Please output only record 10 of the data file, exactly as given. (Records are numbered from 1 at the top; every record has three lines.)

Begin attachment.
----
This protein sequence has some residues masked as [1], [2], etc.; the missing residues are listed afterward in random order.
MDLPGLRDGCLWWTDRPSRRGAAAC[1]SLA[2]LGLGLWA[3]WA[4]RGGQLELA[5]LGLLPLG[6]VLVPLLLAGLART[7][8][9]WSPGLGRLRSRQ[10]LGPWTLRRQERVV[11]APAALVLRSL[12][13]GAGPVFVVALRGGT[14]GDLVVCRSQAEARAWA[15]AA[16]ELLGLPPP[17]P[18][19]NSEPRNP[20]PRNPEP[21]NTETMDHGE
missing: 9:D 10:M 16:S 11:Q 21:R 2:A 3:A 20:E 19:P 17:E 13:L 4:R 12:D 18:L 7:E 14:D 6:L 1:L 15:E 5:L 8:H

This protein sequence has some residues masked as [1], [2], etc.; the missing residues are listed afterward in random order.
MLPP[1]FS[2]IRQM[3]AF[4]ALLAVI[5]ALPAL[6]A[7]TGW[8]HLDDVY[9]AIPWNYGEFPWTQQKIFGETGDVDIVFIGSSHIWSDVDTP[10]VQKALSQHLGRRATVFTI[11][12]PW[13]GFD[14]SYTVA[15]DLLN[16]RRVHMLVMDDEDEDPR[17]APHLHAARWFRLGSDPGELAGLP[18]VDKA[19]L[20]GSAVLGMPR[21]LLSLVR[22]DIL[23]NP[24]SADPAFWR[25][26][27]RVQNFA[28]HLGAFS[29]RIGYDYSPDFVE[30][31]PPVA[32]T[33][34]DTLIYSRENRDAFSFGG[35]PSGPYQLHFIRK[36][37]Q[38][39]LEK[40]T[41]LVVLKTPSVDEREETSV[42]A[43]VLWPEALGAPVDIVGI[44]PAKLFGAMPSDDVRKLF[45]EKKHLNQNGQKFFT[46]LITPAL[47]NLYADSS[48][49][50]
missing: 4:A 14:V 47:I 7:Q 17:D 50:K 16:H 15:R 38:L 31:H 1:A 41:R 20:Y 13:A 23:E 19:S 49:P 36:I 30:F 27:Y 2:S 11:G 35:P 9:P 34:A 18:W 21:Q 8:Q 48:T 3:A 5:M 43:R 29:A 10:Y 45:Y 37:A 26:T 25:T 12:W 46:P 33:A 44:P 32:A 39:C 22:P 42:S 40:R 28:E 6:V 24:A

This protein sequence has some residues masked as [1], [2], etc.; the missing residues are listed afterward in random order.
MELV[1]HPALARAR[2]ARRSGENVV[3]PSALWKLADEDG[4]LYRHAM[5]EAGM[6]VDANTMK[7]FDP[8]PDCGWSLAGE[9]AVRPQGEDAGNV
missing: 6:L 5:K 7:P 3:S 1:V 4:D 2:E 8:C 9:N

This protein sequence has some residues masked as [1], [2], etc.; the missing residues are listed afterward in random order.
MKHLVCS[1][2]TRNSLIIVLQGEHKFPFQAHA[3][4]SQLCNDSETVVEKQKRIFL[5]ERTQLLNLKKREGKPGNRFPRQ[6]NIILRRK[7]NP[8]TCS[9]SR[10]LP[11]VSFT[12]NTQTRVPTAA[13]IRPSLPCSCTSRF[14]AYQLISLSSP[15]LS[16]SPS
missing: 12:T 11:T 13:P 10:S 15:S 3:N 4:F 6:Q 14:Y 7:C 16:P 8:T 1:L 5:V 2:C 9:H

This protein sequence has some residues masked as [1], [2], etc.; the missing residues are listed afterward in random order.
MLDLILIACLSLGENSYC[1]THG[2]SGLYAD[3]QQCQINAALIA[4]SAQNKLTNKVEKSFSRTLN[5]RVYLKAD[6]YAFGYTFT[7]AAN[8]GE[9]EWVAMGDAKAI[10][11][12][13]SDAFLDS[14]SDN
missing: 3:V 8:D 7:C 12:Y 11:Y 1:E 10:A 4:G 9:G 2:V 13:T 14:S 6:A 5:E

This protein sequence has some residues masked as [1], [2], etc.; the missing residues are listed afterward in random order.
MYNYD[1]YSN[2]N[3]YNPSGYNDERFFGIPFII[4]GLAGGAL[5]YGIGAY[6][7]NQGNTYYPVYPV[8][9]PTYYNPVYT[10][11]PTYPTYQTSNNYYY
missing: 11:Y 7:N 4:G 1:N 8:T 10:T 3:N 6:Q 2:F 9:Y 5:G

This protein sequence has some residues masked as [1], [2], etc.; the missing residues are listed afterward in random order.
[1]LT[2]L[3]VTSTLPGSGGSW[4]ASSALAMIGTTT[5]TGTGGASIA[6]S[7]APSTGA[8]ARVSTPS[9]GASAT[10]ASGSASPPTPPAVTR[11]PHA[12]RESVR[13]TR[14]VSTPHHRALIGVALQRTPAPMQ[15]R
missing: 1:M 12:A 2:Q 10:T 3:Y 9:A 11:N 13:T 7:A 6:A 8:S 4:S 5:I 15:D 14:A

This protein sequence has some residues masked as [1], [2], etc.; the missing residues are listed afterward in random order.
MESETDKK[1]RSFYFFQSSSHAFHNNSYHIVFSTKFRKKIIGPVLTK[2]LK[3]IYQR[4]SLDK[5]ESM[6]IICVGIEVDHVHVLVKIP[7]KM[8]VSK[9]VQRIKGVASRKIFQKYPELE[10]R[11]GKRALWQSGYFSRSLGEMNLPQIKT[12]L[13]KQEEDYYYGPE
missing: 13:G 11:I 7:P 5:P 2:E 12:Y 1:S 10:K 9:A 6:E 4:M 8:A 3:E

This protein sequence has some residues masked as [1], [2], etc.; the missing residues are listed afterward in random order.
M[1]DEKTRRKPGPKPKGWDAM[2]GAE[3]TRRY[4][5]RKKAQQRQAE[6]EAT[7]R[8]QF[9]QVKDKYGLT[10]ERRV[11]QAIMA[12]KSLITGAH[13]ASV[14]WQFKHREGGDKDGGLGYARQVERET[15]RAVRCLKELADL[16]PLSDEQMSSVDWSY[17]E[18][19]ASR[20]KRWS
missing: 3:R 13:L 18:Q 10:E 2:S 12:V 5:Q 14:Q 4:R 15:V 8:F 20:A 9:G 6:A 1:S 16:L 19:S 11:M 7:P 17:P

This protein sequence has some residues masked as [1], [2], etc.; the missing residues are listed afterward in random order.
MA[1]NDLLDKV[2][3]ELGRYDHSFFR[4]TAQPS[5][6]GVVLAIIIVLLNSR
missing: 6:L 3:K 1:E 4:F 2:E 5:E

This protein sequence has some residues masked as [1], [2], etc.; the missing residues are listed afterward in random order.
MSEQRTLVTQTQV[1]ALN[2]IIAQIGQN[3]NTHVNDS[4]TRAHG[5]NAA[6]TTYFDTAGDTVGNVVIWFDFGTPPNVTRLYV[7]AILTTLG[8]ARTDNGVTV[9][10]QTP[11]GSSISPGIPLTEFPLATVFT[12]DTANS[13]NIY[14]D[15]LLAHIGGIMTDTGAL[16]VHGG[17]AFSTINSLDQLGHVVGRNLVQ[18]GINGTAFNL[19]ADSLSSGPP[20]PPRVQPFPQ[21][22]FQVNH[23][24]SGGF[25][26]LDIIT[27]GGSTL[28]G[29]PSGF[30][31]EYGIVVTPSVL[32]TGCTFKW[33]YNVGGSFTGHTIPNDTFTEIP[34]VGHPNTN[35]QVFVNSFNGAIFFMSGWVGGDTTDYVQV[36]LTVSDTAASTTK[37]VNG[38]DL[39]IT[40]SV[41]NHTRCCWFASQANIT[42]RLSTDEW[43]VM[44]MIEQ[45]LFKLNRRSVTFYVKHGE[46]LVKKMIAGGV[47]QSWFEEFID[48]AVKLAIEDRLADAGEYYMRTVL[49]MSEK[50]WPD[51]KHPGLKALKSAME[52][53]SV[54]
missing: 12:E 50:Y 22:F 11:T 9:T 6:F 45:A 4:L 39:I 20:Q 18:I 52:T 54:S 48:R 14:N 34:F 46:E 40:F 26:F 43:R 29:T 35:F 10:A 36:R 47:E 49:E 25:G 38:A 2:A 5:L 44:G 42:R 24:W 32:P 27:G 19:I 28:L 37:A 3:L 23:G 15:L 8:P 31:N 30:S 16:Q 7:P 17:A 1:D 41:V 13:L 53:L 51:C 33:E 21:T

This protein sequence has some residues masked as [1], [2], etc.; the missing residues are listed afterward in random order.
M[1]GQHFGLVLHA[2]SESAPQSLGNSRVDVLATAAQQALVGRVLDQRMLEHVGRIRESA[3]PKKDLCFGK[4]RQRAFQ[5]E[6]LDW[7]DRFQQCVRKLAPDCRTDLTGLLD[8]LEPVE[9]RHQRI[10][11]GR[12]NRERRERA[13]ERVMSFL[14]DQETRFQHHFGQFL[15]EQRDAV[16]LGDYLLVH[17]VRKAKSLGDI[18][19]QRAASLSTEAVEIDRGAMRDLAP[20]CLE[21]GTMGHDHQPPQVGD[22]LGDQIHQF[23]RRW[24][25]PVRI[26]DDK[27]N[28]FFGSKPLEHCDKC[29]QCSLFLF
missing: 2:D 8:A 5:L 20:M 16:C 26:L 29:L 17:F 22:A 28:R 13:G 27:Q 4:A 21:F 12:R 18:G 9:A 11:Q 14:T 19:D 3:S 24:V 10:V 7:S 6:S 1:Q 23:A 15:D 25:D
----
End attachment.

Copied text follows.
This protein sequence has some residues masked as [1], [2], etc.; the missing residues are listed afterward in random order.
MA[1]NDLLDKV[2][3]ELGRYDHSFFR[4]TAQPS[5][6]GVVLAIIIVLLNSR
missing: 6:L 3:K 1:E 4:F 2:E 5:E